How often do we pass ok_if_exists, I have to wonder.  If it is often
enough, then we can check that first way before we even check to see
if a cache entry for the path even exists or what its i-t-a flag
says.  Something along the lines of this untested code:

	if (state->check_index && !ok_if_exists) {
		int pos = index_name_pos(state->repo->index, new_name, strlen(new_name));
		if (pos >= 0 &&
		    !(state->repo->index->cache[pos]->ce_flags & CE_INTENT_TO_ADD))
			return EXISTS_IN_INDEX;
	}

That is, only if we are told to make sure the path does not already exist,
we see if the path is in the index, and if the cache entry for the
path in the index is a real entry (as opposed to i-t-a aka "not
added yet"), we complain.  Otherwise we'd happily take the patch.

Whether ok_if_exists is frequently used or not, the resulting code
may be easier to understand, but I am of course biased, as I just
wrote it ;-)

Hmm?

Thanks.

>  	if (state->cached)
>  		return 0;
Raymond E. Pasco Aug. 4, 2020, 8:59 p.m. UTC | #2
On Tue Aug 4, 2020 at 3:30 PM EDT, Junio C Hamano wrote:
> How often do we pass ok_if_exists, I have to wonder. If it is often
> enough, then we can check that first way before we even check to see
> if a cache entry for the path even exists or what its i-t-a flag
> says. Something along the lines of this untested code:
>
> if (state->check_index && !ok_if_exists) {
> int pos = index_name_pos(state->repo->index, new_name,
> strlen(new_name));
> if (pos >= 0 &&
> !(state->repo->index->cache[pos]->ce_flags & CE_INTENT_TO_ADD))
> return EXISTS_IN_INDEX;
> }
>
> That is, only if we are told to make sure the path does not already
> exist,
> we see if the path is in the index, and if the cache entry for the
> path in the index is a real entry (as opposed to i-t-a aka "not
> added yet"), we complain. Otherwise we'd happily take the patch.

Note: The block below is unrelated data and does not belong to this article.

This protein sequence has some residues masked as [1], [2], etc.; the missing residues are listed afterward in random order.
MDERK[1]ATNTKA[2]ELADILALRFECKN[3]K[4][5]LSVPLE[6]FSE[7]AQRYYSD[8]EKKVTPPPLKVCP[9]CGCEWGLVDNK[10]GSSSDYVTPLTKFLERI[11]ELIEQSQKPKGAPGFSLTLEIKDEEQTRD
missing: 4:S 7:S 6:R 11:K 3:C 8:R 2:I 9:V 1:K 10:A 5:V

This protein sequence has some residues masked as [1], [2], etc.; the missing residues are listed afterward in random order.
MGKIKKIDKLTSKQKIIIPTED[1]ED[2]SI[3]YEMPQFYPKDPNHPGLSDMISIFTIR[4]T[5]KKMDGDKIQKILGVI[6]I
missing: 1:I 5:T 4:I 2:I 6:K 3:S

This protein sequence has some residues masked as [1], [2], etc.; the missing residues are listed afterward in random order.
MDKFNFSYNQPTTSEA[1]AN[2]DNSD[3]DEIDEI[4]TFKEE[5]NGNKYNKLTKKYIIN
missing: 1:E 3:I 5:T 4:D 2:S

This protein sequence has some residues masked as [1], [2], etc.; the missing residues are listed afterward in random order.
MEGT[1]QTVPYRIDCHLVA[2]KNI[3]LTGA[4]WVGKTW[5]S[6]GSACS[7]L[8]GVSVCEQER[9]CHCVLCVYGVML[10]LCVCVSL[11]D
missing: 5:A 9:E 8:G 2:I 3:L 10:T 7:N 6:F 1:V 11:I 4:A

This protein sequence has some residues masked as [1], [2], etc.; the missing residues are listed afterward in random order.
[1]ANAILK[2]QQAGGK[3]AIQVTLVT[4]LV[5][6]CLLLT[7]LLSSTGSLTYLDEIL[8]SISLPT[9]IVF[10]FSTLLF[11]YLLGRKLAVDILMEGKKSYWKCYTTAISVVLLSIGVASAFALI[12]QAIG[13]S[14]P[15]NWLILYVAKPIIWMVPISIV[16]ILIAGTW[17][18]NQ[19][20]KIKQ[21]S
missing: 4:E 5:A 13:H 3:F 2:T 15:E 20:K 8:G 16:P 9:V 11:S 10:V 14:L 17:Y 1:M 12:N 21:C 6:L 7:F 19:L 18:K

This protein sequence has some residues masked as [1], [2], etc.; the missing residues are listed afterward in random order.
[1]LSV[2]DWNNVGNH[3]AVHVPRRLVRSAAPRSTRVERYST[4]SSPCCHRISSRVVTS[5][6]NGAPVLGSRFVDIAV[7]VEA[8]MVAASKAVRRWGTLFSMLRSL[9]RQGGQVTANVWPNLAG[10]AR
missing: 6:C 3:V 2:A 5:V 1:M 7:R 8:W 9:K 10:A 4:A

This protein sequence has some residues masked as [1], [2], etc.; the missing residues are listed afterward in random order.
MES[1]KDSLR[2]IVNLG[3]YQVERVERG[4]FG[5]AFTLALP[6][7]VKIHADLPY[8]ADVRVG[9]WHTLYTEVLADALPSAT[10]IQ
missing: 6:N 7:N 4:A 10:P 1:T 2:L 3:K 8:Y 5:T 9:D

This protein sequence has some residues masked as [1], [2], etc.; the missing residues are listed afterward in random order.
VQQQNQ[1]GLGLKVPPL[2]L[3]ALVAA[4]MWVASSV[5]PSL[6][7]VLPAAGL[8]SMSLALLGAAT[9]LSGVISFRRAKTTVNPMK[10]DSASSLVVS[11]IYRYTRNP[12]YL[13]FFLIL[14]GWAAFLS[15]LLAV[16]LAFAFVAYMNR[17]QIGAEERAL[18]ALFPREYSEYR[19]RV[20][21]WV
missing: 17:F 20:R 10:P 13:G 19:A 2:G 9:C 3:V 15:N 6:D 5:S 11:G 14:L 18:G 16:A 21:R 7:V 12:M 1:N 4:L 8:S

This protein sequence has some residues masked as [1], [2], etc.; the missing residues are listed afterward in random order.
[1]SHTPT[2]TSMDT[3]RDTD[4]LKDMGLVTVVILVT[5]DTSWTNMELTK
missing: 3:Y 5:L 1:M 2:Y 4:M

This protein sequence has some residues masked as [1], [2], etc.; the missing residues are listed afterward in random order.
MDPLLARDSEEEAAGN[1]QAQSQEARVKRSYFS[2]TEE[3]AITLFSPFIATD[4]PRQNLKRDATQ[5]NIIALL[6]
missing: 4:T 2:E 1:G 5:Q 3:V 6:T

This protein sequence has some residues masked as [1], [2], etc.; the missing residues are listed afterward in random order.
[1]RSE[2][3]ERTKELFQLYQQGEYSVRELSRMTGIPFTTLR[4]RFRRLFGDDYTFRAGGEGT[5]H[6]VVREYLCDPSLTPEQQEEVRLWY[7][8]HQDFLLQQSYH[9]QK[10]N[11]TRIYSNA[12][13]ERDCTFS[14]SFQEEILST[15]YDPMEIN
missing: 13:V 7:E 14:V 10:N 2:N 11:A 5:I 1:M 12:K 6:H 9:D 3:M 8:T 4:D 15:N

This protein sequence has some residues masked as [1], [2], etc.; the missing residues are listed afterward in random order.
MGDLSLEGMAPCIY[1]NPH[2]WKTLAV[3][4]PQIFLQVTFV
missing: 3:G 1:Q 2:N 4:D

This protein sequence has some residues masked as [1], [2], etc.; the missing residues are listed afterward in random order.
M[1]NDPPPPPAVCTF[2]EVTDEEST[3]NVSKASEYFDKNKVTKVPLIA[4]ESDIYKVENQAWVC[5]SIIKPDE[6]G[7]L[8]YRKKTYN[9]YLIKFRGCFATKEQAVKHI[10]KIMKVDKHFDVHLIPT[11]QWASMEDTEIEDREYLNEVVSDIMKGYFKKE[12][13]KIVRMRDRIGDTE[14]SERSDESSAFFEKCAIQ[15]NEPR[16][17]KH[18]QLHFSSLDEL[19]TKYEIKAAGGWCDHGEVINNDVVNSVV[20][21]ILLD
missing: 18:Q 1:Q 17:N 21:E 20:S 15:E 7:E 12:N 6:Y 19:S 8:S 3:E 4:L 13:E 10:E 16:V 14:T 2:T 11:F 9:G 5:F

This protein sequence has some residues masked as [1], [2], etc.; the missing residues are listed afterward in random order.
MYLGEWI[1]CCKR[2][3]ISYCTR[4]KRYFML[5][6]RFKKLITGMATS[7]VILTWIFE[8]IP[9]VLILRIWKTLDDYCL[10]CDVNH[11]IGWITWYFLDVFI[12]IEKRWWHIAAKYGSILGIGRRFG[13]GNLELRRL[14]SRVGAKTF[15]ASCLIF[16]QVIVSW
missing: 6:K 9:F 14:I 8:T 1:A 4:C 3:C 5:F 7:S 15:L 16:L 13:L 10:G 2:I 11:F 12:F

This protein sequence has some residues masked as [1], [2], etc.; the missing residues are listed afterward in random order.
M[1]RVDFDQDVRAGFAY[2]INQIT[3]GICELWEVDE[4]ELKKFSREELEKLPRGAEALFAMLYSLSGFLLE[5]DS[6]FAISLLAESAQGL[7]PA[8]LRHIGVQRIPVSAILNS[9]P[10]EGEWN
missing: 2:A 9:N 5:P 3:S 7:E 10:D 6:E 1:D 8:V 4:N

>
> Whether ok_if_exists is frequently used or not, the resulting code
> may be easier to understand, but I am of course biased, as I just
> wrote it ;-)

ok_if_exists gets passed in cases where a real entry does exist but
we're okay with a new file diff anyway due to other patches in the set
being applied making it valid (type-change diffs and rename diffs) - for
this reason, I didn't pass ok_if_exists, but instead checked here. I
think we're in agreement on this and your logic makes sense in that
light. I'll send an updated patch.

Patch
diff mbox series

diff --git a/apply.c b/apply.c
index 8bff604dbe..b31bd0e866 100644
--- a/apply.c
+++ b/apply.c
@@ -3747,10 +3747,20 @@  static int check_to_create(struct apply_state *state,
 {
 	struct stat nst;
 
-	if (state->check_index &&
-	    index_name_pos(state->repo->index, new_name, strlen(new_name)) >= 0 &&
-	    !ok_if_exists)
-		return EXISTS_IN_INDEX;
+	if (state->check_index) {
+		struct cache_entry *ce = NULL;
+		int intent_to_add;
+		int pos = index_name_pos(state->repo->index, new_name, strlen(new_name));
+		if (pos >= 0)
+			ce = state->repo->index->cache[pos];
+		if (ce && (ce->ce_flags & CE_INTENT_TO_ADD))
+			intent_to_add = 1;
+		else
+			intent_to_add = 0;
+		if (pos >= 0 && !intent_to_add && !ok_if_exists)
+			return EXISTS_IN_INDEX;
+	}
+
 	if (state->cached)
 		return 0;